“Something's different about him. He is different than the other Marshall’s. He knows something they never did, and is more curious in me than my actions. He’s trying to get to know me; which is very dangerous for him and almost curious to me.”
“That is kind of strange,” she said, “maybe he’s just stupid.”
Irene laughed, “Yeah, maybe.”
“Anyways, what do you want me to do?”
“What do you want to do?”
“I want to be your bodyguard,” she smiled.
“I don’t need protecting though, I got myself,” Irene smiled.
Sophie walked in the room with a tea tray, “You should see her Ms. Dawes, she’s got a mean bow and arrow.”
Irene rose her brow.
“Tomorrow then?” Irene asked.
“Deal, shall we say seven o'clock sharp?” BlueBird asked.
“Let’s say six,” she sipped her newly made tea.
Marshall Dylan Jones stared at himself in the mirror. His wet body dripped on the wood floor. He used his towel to wipe excess water on his body. A shower always did the trick with him if he was constantly thinking of something, just not this time.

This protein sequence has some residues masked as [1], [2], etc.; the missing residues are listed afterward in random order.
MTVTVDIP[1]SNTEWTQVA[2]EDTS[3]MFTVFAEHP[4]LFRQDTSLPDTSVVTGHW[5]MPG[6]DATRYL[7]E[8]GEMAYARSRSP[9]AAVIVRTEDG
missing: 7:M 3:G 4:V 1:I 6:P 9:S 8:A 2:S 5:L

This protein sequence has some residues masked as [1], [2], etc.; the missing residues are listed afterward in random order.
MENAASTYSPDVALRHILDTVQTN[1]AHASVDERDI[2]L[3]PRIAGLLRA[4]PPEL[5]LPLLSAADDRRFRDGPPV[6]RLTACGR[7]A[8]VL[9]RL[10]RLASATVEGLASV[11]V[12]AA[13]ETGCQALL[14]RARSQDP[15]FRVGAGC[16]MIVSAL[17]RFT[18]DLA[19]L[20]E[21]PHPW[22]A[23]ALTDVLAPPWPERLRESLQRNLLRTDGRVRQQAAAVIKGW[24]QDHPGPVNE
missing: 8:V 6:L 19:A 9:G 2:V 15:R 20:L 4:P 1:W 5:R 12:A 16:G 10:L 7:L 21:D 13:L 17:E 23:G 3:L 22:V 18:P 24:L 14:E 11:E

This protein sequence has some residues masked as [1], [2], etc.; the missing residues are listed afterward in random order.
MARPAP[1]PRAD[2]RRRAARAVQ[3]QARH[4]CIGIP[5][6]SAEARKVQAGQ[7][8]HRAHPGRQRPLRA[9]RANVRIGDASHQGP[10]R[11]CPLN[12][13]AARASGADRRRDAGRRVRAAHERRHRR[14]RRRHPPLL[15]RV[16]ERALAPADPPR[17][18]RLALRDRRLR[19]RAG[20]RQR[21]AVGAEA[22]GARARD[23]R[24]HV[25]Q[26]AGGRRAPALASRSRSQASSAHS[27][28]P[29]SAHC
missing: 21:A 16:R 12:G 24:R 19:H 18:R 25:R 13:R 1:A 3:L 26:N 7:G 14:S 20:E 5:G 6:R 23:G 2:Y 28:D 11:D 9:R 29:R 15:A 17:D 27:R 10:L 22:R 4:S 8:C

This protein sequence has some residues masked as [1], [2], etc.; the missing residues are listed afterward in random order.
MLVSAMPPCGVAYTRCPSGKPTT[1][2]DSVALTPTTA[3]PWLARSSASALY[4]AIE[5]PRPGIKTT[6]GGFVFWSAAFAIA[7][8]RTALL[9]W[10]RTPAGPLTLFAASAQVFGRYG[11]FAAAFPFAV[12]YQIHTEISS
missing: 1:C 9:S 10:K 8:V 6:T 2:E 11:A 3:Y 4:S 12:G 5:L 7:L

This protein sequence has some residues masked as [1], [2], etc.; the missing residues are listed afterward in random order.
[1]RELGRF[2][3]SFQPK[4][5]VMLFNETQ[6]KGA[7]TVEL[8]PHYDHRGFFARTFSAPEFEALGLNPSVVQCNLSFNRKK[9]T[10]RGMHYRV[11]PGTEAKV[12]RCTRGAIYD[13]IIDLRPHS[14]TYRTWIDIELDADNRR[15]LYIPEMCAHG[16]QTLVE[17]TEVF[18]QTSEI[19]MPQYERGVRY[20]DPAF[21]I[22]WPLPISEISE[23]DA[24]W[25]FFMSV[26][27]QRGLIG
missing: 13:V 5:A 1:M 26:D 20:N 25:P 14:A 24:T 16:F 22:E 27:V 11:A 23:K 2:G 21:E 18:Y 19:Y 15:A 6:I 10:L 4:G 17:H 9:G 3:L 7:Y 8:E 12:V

He couldn’t stop thinking about her. The way she spoke, her voice, her hair, her attitude. There was something about her, that he didn’t fully understand.
He sighed and rubbed his wet hair with his damp towel. Life was a complete mystery, and he had no way how to solve this little tiny one. His thoughts ousted out of the room as his father walked in. His curly grey-ish hair and cigarette gave him a distinct character.
“What’s goin’ son?” he asked.
“Nothing really, I just... I don’t know,” Dylan rubbed his neck.
“I see, I can see it in your eyes. You are in love,” he smiled.
“Am not! I’m just thinking about her... there’s something different about her. Her black curly hair, her eyes, her... sweet voice.”
“Well what’s her name son?” he touched his shoulder.
He gulped for a second, “I don’t know, that’s the problem.”
“Well, soon as you know, I’ll throw a fundraiser, you can get married, and enjoy life to its fullest,” he puffed the smoked all over Dylan’s room.
“Yeah, sure,” he said quietly.
“Good lad, now get some sleep for tomorrow,” he patted his back and walked out of the room.
What was it about him that Ms. Dawes hated?